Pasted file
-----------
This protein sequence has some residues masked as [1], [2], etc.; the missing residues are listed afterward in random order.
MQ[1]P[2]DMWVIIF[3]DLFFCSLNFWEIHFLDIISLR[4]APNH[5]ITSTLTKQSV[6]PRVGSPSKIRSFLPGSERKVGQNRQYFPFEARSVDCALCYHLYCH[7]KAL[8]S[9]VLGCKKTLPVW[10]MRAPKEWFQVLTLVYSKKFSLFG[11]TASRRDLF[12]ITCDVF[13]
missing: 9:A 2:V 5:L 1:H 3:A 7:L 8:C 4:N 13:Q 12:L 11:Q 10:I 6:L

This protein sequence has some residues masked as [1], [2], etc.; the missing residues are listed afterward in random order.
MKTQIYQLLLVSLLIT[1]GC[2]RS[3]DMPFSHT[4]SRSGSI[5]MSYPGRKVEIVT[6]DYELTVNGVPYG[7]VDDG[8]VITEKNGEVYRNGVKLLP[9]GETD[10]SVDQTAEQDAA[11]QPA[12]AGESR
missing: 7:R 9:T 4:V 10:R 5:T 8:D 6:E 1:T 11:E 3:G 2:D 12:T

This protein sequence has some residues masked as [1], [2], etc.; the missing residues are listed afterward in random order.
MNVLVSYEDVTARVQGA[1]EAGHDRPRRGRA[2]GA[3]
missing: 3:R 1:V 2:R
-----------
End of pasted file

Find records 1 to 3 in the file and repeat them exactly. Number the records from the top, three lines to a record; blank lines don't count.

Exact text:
This protein sequence has some residues masked as [1], [2], etc.; the missing residues are listed afterward in random order.
MQ[1]P[2]DMWVIIF[3]DLFFCSLNFWEIHFLDIISLR[4]APNH[5]ITSTLTKQSV[6]PRVGSPSKIRSFLPGSERKVGQNRQYFPFEARSVDCALCYHLYCH[7]KAL[8]S[9]VLGCKKTLPVW[10]MRAPKEWFQVLTLVYSKKFSLFG[11]TASRRDLF[12]ITCDVF[13]
missing: 9:A 2:V 5:L 1:H 3:A 7:L 8:C 4:N 13:Q 12:L 11:Q 10:I 6:L

This protein sequence has some residues masked as [1], [2], etc.; the missing residues are listed afterward in random order.
MKTQIYQLLLVSLLIT[1]GC[2]RS[3]DMPFSHT[4]SRSGSI[5]MSYPGRKVEIVT[6]DYELTVNGVPYG[7]VDDG[8]VITEKNGEVYRNGVKLLP[9]GETD[10]SVDQTAEQDAA[11]QPA[12]AGESR
missing: 7:R 9:T 4:V 10:R 5:T 8:D 6:E 1:T 11:E 3:G 2:D 12:T

This protein sequence has some residues masked as [1], [2], etc.; the missing residues are listed afterward in random order.
MNVLVSYEDVTARVQGA[1]EAGHDRPRRGRA[2]GA[3]
missing: 3:R 1:V 2:R